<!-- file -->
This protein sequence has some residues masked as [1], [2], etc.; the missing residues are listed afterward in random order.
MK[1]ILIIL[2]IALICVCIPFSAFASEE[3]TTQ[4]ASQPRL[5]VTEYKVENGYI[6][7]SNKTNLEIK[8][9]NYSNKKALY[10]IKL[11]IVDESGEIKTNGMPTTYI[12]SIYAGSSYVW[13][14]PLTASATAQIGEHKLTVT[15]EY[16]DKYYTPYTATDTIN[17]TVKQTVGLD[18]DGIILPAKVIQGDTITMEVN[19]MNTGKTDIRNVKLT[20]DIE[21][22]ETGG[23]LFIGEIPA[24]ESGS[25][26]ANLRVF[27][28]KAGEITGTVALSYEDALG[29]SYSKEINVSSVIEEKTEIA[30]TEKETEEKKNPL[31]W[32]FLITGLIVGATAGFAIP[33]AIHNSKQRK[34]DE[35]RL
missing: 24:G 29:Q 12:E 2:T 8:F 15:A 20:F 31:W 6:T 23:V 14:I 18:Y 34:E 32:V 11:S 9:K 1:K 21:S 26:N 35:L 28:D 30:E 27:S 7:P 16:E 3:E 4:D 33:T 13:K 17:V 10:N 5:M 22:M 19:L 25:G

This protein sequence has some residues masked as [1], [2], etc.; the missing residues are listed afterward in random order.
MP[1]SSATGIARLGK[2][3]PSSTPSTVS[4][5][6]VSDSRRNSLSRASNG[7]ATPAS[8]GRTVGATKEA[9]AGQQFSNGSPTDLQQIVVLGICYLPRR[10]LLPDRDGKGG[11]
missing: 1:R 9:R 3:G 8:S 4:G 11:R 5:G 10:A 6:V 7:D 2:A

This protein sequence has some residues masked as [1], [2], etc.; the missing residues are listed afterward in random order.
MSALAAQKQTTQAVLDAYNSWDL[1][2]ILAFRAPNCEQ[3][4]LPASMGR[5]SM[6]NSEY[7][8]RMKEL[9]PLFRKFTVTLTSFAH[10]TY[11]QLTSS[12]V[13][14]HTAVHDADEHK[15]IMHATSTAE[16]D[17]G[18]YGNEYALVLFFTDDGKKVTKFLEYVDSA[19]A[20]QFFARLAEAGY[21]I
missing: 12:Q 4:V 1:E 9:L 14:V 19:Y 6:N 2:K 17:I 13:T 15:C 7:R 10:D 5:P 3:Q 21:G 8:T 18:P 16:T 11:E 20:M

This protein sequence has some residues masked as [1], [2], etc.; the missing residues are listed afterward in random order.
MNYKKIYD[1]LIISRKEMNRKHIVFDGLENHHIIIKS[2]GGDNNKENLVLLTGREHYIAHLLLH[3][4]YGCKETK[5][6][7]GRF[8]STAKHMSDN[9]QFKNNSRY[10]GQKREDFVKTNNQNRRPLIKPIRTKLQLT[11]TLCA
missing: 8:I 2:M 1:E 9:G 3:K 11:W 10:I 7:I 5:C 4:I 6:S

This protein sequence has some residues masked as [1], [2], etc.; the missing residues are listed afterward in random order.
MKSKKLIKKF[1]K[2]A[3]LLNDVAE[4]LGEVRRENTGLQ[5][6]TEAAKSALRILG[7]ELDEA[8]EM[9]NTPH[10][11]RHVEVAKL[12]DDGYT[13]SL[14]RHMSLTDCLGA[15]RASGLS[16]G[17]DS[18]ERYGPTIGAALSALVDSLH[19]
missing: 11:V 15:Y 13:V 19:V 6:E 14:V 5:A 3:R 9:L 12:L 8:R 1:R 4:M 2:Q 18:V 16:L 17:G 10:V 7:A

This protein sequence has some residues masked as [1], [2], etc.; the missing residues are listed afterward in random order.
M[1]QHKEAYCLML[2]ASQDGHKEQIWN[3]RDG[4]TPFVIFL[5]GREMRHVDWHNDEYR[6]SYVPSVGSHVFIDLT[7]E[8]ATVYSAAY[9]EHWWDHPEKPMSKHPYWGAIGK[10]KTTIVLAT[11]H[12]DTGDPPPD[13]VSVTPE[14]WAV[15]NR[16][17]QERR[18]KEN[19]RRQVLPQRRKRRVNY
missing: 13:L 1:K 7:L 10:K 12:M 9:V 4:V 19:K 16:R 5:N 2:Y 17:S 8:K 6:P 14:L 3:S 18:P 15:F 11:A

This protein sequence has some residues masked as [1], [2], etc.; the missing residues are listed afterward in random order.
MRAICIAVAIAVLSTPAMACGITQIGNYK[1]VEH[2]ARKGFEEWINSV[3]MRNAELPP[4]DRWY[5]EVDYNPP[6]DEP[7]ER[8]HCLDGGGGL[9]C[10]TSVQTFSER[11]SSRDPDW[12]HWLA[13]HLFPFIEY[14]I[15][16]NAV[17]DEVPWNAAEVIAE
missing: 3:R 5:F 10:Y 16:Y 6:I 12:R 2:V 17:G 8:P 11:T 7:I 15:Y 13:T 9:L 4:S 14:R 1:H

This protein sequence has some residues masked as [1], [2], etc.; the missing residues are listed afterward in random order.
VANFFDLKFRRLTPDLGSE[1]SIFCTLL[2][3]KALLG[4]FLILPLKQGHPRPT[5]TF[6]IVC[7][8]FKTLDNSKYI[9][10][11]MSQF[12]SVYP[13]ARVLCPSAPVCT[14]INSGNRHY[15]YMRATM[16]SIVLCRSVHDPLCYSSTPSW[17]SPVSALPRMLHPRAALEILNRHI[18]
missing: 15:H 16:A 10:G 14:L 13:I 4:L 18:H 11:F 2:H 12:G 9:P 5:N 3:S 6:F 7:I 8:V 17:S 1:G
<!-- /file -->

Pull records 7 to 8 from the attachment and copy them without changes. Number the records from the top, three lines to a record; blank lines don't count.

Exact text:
This protein sequence has some residues masked as [1], [2], etc.; the missing residues are listed afterward in random order.
MRAICIAVAIAVLSTPAMACGITQIGNYK[1]VEH[2]ARKGFEEWINSV[3]MRNAELPP[4]DRWY[5]EVDYNPP[6]DEP[7]ER[8]HCLDGGGGL[9]C[10]TSVQTFSER[11]SSRDPDW[12]HWLA[13]HLFPFIEY[14]I[15][16]NAV[17]DEVPWNAAEVIAE
missing: 3:R 5:F 10:Y 16:Y 6:I 12:R 2:V 17:G 8:P 11:T 7:I 15:Y 13:T 9:L 4:S 14:R 1:H

This protein sequence has some residues masked as [1], [2], etc.; the missing residues are listed afterward in random order.
VANFFDLKFRRLTPDLGSE[1]SIFCTLL[2][3]KALLG[4]FLILPLKQGHPRPT[5]TF[6]IVC[7][8]FKTLDNSKYI[9][10][11]MSQF[12]SVYP[13]ARVLCPSAPVCT[14]INSGNRHY[15]YMRATM[16]SIVLCRSVHDPLCYSSTPSW[17]SPVSALPRMLHPRAALEILNRHI[18]
missing: 15:H 16:A 10:G 14:L 13:I 4:L 18:H 11:F 2:H 12:G 9:P 5:N 3:S 6:F 7:I 8:V 17:S 1:G